Ocean City Today

Real estate agent influence felt in tax cut measure

Real Estate Report
By Lauren Bunting | Jan 04, 2018

(Jan. 5, 2018) The National Association of Realtors issued a news release summarizing real-estate-related tax items in the Tax Cuts and Jobs Act put into place just before Christmas.

The association said Realtors could take credit for many of the improvements made during development of the bill. The bill originally curtailed the capital gains exclusion home sellers get today, but Realtor involvement helped keep the current law in place.

As a result, individuals can still sell their home and exclude up to $250,000 in proceeds from capital gains taxes. For married couples filing jointly, it’s $500,000.

On the commercial side, Realtors helped keep tax-deferred 1031 exchanges in place. House Republicans met with Realtors just after they released the original tax reform blueprint and heard that 1031 exchanges were crucial to commercial sales. The association testified to that effect before the Senate Finance Committee.

Other big changes Realtors helped secure included a compromise on the deductibility of state and local income taxes and property taxes. Households can still deduct both of these taxes, although they’re limited to a total of $10,000.

Realtors also fought back against limitations on the mortgage interest deduction. The law keeps in place mortgage interest deduction, for both primary residences and second homes (although it eliminates it for equity lines of credit), but it limits the deduction to $750,000.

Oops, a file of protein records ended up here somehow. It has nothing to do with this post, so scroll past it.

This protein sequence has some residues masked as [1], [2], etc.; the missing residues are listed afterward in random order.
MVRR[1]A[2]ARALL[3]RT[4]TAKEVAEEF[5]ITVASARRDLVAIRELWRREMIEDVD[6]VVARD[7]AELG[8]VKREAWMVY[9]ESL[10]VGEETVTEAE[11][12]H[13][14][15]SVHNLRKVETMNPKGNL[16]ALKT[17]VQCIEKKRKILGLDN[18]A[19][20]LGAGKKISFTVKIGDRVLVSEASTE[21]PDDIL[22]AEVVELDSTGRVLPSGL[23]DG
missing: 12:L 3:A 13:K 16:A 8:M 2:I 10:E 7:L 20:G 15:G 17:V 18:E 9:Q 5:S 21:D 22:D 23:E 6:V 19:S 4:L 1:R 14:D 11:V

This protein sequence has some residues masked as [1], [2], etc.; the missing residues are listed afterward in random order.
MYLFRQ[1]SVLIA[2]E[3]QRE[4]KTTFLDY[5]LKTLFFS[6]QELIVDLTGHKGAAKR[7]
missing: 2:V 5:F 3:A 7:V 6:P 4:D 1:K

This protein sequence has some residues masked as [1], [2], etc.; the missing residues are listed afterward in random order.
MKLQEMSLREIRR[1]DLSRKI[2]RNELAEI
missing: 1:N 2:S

That’s a reduction of $250,000 from the old limit of $1 million, but it’s higher than the $500,000 included in the House bill.

Despite some improvements, the new law, on balance, hurts homeownership, according to association statements. That’s because many households today that itemize deductions will no longer find it financially advantageous to continue doing so. As a result, they’ll receive no benefit in the tax code for being homeowners.

Instead, under the new law, most homeowners will take the standard deduction, which is increased to $24,000 from a little above $12,000 today.

Although the deduction is larger, the gain is partially offset by the loss of the personal and dependency exemptions. Today, these exemptions are $4,150 for each eligible person in the household.

For a household with four eligible people (wife, husband, and two children, for example), that’s $16,600 in lost exemptions. When you subtract that from the newly increased standard deduction, you see that you’ve made no or little gain from what you had before. For some households, it might make sense to go back to itemizing, although itemized deductions are now limited.

— Lauren Bunting is a licensed Associate Broker with Bunting Realty, Inc. in Berlin.

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